> I think every human has the right to live his life as they see fit, as
    long
    > as they don't injure others.

    Those are the words I live by.

    > And because islamic fundamentalists have hijacked the Muslim religion to
    > defend their cause, I don't condem
    > the billions of Muslims that live a peaceful life, have children and lives
    > as they have just as much right to live
    > on this planet as anyone else.

    I certainly don't condemn Islaam, or all Muslims, for the acts of the
    fanatics. However, I do condemn, without question, countries like Saudi
    Arabia, Syria, and the Sudan (and, of course, Afghanistan, under the
    Taliban) who have either acted or conspired to cause direct and deliberate
    harm to the U.S. and its citizens. I do condemn those specific adherents of
    Islaam (which is not all Muslims, but, it would seem, a growing number), who
    condone the acts of the violent fanatics, or who would impose, at the point
    of a gun, their beliefs on those who don't hold them.

    > So too have Christian fundamentalists hijacked the Christian religion and
    > turned a peaceful message of love and acceptance into
    > their vision on how people should live by piecing together clips from the
    > bible to suit their agenda.

    Yep, exactly!

    >
    > I don't plan a long back and forth, for I agree and hope you are right
    that
    > the Chinese will long be our friends.
    > I find it funny however you an't conceed a simple fact that brothers could
    > fight?

    I grew up an only child, but I was particularly close to my cousin who is a
    year younger than I. We did, indeed, fight. We did not, however, every go
    to war. Countries can spat, and indeed, we spat with a number of our
    allies. War, though, is serious business and should be reserved for those
    who seek to do us harm, e.g. Afghanistan under the Taliban.

    > Didn't someone in the bible kill his brother?

    Those were the initial reports, yes, but weren't confirmed by independent
    sources. ;)

    > Heck, give 3 kids 8 slices of
    > pizza and see what happens.
    > But true, it depends on individuals, some kids will intelligently slice
    the
    > remaining pieces evenly, other will
    > eat quickly to get the extra piece eaten before the other acknowledge what
    > happenned, it's all individualism.
    >
    > I've seen families (and as a lawyer, you should know a few) that no longer
    > speak to each other after bad probate settlements.

    Fortunately, all of my clients are businesses that have disputes with other
    businesses. I'm very thankful that I don't do family law, personal injury
    law or criminal law.

    > Money, greed, land, honor? You don't think people fight over these things?
    > Didn't entire nations go to war over the honor of a woman?

    Again, the initial reports indicated that was so, but were not confirmed.
    Countries [usually] go to war for very complex reasons. Without piling up
    digressions into an already-off-topic thread, a country [usually] won't
    undertake a war if it doesn't see an ultimate, tangible and identifiable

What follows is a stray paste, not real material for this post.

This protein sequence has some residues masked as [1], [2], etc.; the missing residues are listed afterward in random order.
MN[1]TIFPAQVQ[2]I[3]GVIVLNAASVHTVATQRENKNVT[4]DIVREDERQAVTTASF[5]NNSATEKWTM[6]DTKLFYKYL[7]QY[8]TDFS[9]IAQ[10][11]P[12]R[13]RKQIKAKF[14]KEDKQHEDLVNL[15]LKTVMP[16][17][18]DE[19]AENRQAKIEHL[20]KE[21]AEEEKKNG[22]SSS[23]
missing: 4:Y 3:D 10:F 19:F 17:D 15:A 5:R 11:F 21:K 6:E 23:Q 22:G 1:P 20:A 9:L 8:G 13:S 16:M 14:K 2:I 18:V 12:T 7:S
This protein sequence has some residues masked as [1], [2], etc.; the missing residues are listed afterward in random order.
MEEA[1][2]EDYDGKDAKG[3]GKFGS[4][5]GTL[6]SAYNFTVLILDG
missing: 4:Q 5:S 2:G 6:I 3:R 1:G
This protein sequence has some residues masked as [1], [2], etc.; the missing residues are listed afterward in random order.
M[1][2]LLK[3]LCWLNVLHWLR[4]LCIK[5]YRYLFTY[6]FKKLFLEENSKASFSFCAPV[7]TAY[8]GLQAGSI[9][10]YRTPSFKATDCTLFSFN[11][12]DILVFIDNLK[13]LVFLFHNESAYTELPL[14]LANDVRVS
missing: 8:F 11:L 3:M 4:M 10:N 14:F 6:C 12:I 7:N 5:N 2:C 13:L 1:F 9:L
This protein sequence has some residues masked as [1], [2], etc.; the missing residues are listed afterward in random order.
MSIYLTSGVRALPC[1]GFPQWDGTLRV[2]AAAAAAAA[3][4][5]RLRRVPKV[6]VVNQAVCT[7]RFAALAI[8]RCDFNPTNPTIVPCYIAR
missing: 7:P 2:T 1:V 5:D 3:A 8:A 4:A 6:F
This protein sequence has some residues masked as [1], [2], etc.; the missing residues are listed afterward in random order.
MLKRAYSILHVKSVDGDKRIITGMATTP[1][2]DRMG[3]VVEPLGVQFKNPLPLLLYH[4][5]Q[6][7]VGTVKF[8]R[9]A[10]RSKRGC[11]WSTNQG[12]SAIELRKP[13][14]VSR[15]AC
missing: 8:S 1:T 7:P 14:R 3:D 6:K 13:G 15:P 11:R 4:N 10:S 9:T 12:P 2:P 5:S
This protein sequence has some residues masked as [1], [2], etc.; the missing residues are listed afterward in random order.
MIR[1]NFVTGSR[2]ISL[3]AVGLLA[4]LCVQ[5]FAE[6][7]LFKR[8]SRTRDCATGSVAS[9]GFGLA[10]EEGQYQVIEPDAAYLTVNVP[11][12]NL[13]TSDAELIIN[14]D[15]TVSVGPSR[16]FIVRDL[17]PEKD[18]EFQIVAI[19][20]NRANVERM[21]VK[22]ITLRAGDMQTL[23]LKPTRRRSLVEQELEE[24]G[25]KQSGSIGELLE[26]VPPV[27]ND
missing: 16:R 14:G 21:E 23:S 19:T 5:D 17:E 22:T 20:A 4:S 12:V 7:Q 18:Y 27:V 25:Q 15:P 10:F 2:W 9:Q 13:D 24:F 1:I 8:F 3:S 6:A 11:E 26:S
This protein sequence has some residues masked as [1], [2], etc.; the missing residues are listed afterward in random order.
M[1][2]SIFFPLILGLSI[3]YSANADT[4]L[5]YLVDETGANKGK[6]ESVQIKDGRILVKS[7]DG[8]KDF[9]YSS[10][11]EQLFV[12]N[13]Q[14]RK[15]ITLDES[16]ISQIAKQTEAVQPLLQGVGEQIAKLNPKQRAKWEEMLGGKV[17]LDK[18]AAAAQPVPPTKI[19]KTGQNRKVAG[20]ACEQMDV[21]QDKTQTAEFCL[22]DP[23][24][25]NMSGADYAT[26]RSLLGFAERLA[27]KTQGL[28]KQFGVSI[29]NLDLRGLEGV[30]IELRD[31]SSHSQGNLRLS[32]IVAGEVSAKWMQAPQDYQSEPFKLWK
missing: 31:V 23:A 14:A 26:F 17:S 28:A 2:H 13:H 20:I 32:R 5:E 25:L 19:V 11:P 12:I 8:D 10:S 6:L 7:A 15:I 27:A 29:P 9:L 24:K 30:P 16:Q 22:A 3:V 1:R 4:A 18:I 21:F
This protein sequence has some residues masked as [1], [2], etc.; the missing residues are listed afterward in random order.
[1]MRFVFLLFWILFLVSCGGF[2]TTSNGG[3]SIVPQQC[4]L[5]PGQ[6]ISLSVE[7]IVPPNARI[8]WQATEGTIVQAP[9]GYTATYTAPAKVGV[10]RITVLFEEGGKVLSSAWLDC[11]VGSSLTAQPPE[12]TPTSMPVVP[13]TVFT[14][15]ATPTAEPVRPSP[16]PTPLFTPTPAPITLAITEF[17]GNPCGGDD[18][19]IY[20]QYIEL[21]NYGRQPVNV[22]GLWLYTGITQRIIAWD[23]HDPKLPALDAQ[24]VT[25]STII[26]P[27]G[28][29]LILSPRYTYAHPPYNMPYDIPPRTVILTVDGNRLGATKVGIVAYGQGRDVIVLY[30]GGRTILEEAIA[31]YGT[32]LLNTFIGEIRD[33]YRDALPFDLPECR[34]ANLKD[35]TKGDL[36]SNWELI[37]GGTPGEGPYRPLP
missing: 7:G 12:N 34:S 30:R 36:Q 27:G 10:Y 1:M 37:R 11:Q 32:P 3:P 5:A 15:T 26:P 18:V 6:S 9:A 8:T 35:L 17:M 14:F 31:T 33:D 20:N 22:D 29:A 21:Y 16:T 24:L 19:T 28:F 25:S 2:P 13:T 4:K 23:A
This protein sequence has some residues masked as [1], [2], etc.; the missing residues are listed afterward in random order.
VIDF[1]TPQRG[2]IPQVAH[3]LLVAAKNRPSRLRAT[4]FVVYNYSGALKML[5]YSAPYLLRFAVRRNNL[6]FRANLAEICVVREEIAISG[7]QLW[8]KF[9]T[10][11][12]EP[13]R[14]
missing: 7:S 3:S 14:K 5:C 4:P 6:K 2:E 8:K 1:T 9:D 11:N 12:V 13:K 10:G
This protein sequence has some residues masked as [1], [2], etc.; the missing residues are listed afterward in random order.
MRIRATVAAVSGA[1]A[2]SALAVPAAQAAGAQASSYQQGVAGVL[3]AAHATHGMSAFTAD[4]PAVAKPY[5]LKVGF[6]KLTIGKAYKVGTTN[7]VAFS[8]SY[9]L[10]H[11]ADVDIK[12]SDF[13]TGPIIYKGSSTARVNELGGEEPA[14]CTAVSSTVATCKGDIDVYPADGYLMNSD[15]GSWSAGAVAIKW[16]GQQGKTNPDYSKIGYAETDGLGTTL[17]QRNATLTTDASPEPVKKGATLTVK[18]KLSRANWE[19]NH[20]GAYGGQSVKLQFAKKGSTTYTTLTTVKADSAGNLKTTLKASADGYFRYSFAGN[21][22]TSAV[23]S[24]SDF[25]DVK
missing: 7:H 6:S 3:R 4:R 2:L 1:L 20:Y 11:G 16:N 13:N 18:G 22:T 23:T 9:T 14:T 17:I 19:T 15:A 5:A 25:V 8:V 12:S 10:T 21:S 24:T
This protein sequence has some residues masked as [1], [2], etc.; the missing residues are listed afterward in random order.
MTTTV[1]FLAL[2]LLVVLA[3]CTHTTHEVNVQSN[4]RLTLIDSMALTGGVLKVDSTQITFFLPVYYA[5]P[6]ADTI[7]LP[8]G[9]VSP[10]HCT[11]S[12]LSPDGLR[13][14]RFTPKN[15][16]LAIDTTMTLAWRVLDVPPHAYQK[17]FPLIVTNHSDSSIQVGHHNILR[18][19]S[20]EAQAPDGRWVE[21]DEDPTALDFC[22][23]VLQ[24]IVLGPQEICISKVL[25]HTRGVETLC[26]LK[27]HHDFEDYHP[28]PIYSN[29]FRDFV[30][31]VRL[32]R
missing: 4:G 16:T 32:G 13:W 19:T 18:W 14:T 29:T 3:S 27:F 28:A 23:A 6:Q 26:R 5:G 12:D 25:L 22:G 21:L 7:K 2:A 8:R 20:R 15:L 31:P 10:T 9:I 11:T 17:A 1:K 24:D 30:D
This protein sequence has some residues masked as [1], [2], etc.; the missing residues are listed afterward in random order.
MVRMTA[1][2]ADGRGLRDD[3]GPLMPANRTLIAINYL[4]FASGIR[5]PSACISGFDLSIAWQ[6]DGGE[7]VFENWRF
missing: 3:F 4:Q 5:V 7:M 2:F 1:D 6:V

benefit for doing so. Recovering Helen doesn't sound like a terribly
    compelling reason for a war. Obtaining trade or military advantages seems
    more so.

    > I think the have been more wars in history than you can count on your
    > fingers, yet you don't see my point that brothers can fight of last piece
    of
    > pie?
    > Meaning, fight over resources.

    Sure, wars have been fought, and may be fought again, over resources.
    However, I just don't see that as being a significant issue as between the
    US and the PRC, at least for the foreseeable future.

    > And you not once mentioned limited earth resources, they say oil will run
    > out completely in 20 years, and economies will grind to a halt.
    > It's not going to be smiles and joy and then, oops we're out of oil,
    sorry.
    > No, it's going to be war on who controls the worlds oil supply, oh wait,
    > that's what is actually happenning now, isn't it?

    I sincerely hope that no wars will be fought over oil (or, perhaps I should
    say, "no more wars"). Both the US and China have the ability to develop
    alternate energy sources, and I hope both devote their resources to doing
    so.

    >
    > And that the real reason those people hate us, since we use resources from
    > their land, I think?

    I assume that, by "those people" you mean the Arab nations. Honestly? No.
    I think they hate us for a variety of reasons. They hate us ("us" meaning
    the West) because of centuries of economic and cultural imperialism. They
    hate us because they are fed a steady diet of propaganda and misinformation
    as to our beliefs and goals. They hate us because _they_ are religious
    imperialists and we resist the export of their religious beliefs. And,
    finally, they hate us because of our selectivity in employing our military
    might, which, perhaps understandably, they take personally.

    > I'm no world expert, again, only what I see on tv. and i just wanted to
    stir
    > up a little more serious debate than whether
    > some guy can copy his 20 year old vhs tape and sleep soundly at night
    > because he is considered immoral by legal experts.

    Not immoral -- morality has nothing to do with it.
    >